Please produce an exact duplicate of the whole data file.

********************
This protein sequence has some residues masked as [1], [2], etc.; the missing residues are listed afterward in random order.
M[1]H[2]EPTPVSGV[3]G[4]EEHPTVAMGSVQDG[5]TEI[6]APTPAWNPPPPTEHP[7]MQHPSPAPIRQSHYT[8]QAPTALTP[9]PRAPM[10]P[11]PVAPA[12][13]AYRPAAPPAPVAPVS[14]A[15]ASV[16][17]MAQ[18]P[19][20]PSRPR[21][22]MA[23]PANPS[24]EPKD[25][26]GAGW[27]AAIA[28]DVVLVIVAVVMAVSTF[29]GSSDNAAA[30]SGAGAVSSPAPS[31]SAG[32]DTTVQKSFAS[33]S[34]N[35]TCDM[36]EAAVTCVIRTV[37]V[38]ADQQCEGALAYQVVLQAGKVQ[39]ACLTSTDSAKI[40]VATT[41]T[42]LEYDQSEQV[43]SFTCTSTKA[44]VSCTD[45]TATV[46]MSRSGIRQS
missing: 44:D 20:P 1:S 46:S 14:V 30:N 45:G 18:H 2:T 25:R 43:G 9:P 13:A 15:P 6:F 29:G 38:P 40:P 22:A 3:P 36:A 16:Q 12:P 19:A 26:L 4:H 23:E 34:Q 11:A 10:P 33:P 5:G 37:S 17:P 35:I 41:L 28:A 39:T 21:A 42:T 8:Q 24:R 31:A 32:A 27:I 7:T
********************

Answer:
This protein sequence has some residues masked as [1], [2], etc.; the missing residues are listed afterward in random order.
M[1]H[2]EPTPVSGV[3]G[4]EEHPTVAMGSVQDG[5]TEI[6]APTPAWNPPPPTEHP[7]MQHPSPAPIRQSHYT[8]QAPTALTP[9]PRAPM[10]P[11]PVAPA[12][13]AYRPAAPPAPVAPVS[14]A[15]ASV[16][17]MAQ[18]P[19][20]PSRPR[21][22]MA[23]PANPS[24]EPKD[25][26]GAGW[27]AAIA[28]DVVLVIVAVVMAVSTF[29]GSSDNAAA[30]SGAGAVSSPAPS[31]SAG[32]DTTVQKSFAS[33]S[34]N[35]TCDM[36]EAAVTCVIRTV[37]V[38]ADQQCEGALAYQVVLQAGKVQ[39]ACLTSTDSAKI[40]VATT[41]T[42]LEYDQSEQV[43]SFTCTSTKA[44]VSCTD[45]TATV[46]MSRSGIRQS
missing: 44:D 20:P 1:S 46:S 14:V 30:N 45:G 18:H 2:T 25:R 43:G 9:P 13:A 15:P 6:F 29:G 38:P 40:P 22:A 3:P 36:A 16:Q 12:P 19:A 26:L 4:H 23:E 34:Q 11:A 10:P 33:P 5:G 37:S 17:P 35:I 41:L 28:A 39:T 21:A 42:T 8:Q 24:R 31:A 32:A 27:I 7:T